What we said about it at the time: (...so are the days of our lives) A little street in London that we love and hate. Great produce and crepes and record shops, close to all kinds of yummy adult video stores and gentlemen's clubs, but also a place where we had a huge fight while on a whirlwind tour of the city on Spring Break. It is sort of about time passing, moments of action, lifetimes, events. It's also got a family of veggie monsters having a feast. We are still not sure how those 2 things fit together in our minds when we were laying this piece out - your guess is as good as ours.

Looking back: Still one of our favorites in the series. I think the balance is just right - variety and flow of characters, variety of topics (from the passage of time, to our love for eachother, to the war in Iraq), and nice color scheme. In case i haven't mentioned, all the images we paint digitally are generally painted in true colors (as they would be in real life). At the end of the painting process we decide what color the image should be, try different over all tones by adding adjustment layers over the color until we get an overall color we like. Gotta love the flexibility of Photoshop.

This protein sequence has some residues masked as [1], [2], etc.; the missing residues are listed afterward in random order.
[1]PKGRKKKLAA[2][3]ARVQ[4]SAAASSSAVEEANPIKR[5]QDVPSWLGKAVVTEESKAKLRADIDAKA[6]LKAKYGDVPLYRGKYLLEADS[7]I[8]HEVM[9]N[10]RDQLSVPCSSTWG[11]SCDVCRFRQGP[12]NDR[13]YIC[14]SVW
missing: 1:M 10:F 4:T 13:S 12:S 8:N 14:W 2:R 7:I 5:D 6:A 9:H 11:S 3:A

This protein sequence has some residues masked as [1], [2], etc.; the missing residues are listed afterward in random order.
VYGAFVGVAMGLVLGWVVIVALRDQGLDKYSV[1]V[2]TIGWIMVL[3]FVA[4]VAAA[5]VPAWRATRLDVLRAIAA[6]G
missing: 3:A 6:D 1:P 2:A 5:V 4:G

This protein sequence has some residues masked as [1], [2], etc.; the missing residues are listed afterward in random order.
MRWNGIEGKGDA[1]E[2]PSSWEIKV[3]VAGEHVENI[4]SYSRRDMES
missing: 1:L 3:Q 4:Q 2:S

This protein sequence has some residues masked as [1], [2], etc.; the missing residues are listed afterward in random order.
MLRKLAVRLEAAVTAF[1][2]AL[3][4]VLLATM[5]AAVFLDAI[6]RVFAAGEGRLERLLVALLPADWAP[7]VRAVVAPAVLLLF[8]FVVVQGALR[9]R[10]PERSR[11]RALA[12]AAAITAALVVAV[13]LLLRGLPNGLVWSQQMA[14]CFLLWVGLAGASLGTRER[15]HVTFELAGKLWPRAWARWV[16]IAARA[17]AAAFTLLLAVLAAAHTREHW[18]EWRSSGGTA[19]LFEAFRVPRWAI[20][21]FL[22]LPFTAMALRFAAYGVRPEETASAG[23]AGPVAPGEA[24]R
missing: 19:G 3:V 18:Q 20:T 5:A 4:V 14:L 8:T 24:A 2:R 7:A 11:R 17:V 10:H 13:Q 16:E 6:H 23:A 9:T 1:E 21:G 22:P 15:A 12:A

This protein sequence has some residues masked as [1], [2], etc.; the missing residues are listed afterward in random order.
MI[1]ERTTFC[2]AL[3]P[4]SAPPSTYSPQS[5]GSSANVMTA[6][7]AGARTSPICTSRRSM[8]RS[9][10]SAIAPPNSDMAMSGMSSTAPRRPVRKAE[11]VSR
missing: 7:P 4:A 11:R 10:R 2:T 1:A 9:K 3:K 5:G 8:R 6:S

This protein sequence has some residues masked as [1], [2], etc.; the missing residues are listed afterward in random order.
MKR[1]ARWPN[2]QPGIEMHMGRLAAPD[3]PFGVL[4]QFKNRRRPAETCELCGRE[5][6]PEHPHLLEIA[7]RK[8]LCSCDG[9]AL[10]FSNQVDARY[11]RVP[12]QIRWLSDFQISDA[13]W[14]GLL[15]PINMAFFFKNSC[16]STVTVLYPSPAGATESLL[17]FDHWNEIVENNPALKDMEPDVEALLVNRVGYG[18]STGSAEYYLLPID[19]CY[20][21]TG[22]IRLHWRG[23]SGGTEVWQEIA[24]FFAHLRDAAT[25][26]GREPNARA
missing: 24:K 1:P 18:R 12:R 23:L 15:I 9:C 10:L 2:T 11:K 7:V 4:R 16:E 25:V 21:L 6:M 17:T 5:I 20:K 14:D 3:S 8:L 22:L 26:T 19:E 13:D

This piece also was the debut of the so-called "veggie monsters", who have since appeared in another panoramic that was set elsewhere in the UK, a few other drawings of ours, and also were animated in CGI for a live action trailer for RES Fest by motion theory that was based on our panoramic series (what a fun project that was!!).

http://www.kozyndan.com/_qt/Like_sands_ThroughVR.mov

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Kin-san's Business Trip

pencil, digital
2004

What we said about it at the time: The Japanese Salaryman's life is pretty regimented and requires him to endure quite a bit of abuse from above (and he must smile all the time). while his late nights are finished off with macho drunken carousing with fellow salarymen. But maybe this isn't the life these men really seek - every day on the subway they see hordes of young school girls who are giggling and gossiping, taking pictures, shopping endlessly...ahh - the life, the life! To be a school girl!